The RWDSU campaign generated far more enthusiasm within privileged layers of the upper middle class, articulated by publications like Jacobin and Left Voice, than it did from Amazon workers. The unions provide for them a mechanism for achieving “labor peace,” reconciling their desires for minor reforms within the existing capitalist system with the rising stock market.

These pseudo-left organizations are now bemoaning the result of the vote. They have also helped the Democrats and the union present the campaign in primarily racial terms, as a continuation of Black Lives Matter.

This racialist appeal, however, fell on deaf ears in the predominantly African American workforce. In fact, press interviews with Amazon workers, expressing opposition towards the attempt to present their plight in purely racial terms, suggest that it may have even backfired spectacularly. Many workers no doubt saw such a perspective as serving only to divide them in the face of a company with a global workforce of 1.2 million people of all races and nationalities.

The vote at Bessemer is not only a debacle for the RWDSU and the AFL-CIO, it is a debacle for the Democratic Party and all the middle-class organizations that surround it. The fact that the direct intervention of Biden in the vote either had no impact or led to decreased support for the RWDSU demonstrates how alienated the entire political establishment is from the working class.

There is enormous and growing social opposition in the working class. Among Amazon workers, there is mass hostility to conditions of extreme exploitation. The impact of the ruling class response to the pandemic, which has led to the deaths of more than 570,000 people in the US alone, has had a far-reaching impact on the consciousness of an entire generation of workers and young people, exposing the brutal and irrational nature of the capitalist system.

Even during the Bessemer vote itself, significant strikes were begun throughout the country by graduate students, nurses, steelworkers and, only a few miles away from Bessemer, Alabama, coal miners. In every case, the unions have worked to isolate and defeat the aspirations of workers. The Warrior Met miners in Alabama yesterday voted overwhelmingly, by 1,006 to 45, to reject the sell-out contract that the United Mine Workers sought to ram through.

What the Bessemer vote demonstrates is that workers do not see the unions as instruments for advancing their interests. What are called “unions” are not working-class organizations. They are organizations that represent an upper middle-class stratum, entirely tied to management and the capitalist state.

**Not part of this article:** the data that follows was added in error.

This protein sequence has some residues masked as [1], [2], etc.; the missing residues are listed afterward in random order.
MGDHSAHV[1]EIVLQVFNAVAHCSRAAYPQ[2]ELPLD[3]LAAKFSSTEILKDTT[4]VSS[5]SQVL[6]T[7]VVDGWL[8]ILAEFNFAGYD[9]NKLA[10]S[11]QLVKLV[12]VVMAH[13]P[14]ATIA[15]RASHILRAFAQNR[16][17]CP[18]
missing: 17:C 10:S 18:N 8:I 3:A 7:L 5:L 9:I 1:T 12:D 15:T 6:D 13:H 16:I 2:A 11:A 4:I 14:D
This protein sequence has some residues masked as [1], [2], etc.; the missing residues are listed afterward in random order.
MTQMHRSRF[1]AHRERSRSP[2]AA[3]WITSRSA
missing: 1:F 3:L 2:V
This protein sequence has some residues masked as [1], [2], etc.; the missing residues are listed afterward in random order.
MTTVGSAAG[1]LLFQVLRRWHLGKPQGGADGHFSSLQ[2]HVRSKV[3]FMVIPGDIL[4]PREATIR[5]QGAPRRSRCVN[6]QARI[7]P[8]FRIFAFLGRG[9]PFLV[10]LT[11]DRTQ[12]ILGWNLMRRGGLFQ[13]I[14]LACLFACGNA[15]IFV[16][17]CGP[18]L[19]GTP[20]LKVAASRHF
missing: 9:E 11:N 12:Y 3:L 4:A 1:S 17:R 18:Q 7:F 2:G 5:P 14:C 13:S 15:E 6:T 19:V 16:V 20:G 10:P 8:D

Workers must draw the necessary conclusions from this experience. Above all, the rejection of the RWDSU points to workers’ need for alternative organizations to the pro-corporate trade unions that are genuinely democratic and responsive to their needs and not dominated by a bureaucratic clique.

The AFL-CIO and its affiliates—which are, collectively, multi-billion dollar corporate enterprises staffed by tens of thousands of highly paid executives whose compensation places them in the wealthiest 10 percent, and, in many cases, the top 5 percent of the population—cannot be transformed into instruments of the class struggle.

The task of socialists is not to serve as apologists and propagandists for organizations that are tied to the capitalist state and the corporations, and from which the working class is deeply alienated.

Rather, socialists must assist workers in creating new and democratic organizations of class struggle, which they control and which are responsive to their interests.

That is why the Socialist Equality Party and World Socialist Web Site advocate and are assisting workers in forming a network of independent rank-and-file committees in factories, schools and all work locations.

The development of a network of rank-and-file committees, in the United States and throughout the world—to which socialists must impart a revolutionary internationalist and anti-capitalist perspective—is critical to the development of the working-class counteroffensive against the ruling class and the entire capitalist system.

For help forming a committee at your workplace, contact the World Socialist Web Site by filling out the form at wsws.org/workers.